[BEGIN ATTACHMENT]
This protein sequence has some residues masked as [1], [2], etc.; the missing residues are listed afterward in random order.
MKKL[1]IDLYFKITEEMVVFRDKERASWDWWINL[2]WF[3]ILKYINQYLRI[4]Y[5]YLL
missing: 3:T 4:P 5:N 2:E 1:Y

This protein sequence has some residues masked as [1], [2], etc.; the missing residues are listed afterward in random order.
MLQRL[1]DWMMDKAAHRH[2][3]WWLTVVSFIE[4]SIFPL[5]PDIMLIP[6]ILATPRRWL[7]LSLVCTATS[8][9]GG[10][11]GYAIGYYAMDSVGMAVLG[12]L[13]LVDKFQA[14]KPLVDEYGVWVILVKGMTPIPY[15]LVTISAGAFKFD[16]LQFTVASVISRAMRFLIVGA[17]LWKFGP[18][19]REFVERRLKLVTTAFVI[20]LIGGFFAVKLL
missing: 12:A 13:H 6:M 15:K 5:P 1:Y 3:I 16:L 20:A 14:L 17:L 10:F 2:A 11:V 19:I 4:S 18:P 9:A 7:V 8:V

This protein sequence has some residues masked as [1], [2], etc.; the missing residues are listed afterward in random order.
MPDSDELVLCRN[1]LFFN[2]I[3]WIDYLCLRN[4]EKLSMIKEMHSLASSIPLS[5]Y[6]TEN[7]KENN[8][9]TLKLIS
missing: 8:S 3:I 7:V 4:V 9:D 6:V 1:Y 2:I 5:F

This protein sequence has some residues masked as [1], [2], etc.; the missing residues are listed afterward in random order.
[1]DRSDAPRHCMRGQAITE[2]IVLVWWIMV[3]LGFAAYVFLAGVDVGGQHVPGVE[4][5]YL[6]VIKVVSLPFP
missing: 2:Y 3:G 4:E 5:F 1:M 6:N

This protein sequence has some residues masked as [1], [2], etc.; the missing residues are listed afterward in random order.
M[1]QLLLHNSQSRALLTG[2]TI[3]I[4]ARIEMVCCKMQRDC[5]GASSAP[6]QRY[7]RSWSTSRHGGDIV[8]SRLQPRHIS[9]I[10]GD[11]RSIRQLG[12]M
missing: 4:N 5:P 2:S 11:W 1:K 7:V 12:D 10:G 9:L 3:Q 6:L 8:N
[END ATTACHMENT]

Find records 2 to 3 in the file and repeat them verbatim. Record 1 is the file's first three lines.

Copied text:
This protein sequence has some residues masked as [1], [2], etc.; the missing residues are listed afterward in random order.
MLQRL[1]DWMMDKAAHRH[2][3]WWLTVVSFIE[4]SIFPL[5]PDIMLIP[6]ILATPRRWL[7]LSLVCTATS[8][9]GG[10][11]GYAIGYYAMDSVGMAVLG[12]L[13]LVDKFQA[14]KPLVDEYGVWVILVKGMTPIPY[15]LVTISAGAFKFD[16]LQFTVASVISRAMRFLIVGA[17]LWKFGP[18][19]REFVERRLKLVTTAFVI[20]LIGGFFAVKLL
missing: 12:A 13:H 6:M 15:K 5:P 1:Y 3:I 16:L 20:A 14:L 17:L 10:F 2:A 11:V 19:I 4:S 18:P 9:A 7:V 8:V

This protein sequence has some residues masked as [1], [2], etc.; the missing residues are listed afterward in random order.
MPDSDELVLCRN[1]LFFN[2]I[3]WIDYLCLRN[4]EKLSMIKEMHSLASSIPLS[5]Y[6]TEN[7]KENN[8][9]TLKLIS
missing: 8:S 3:I 7:V 4:V 9:D 6:V 1:Y 2:I 5:F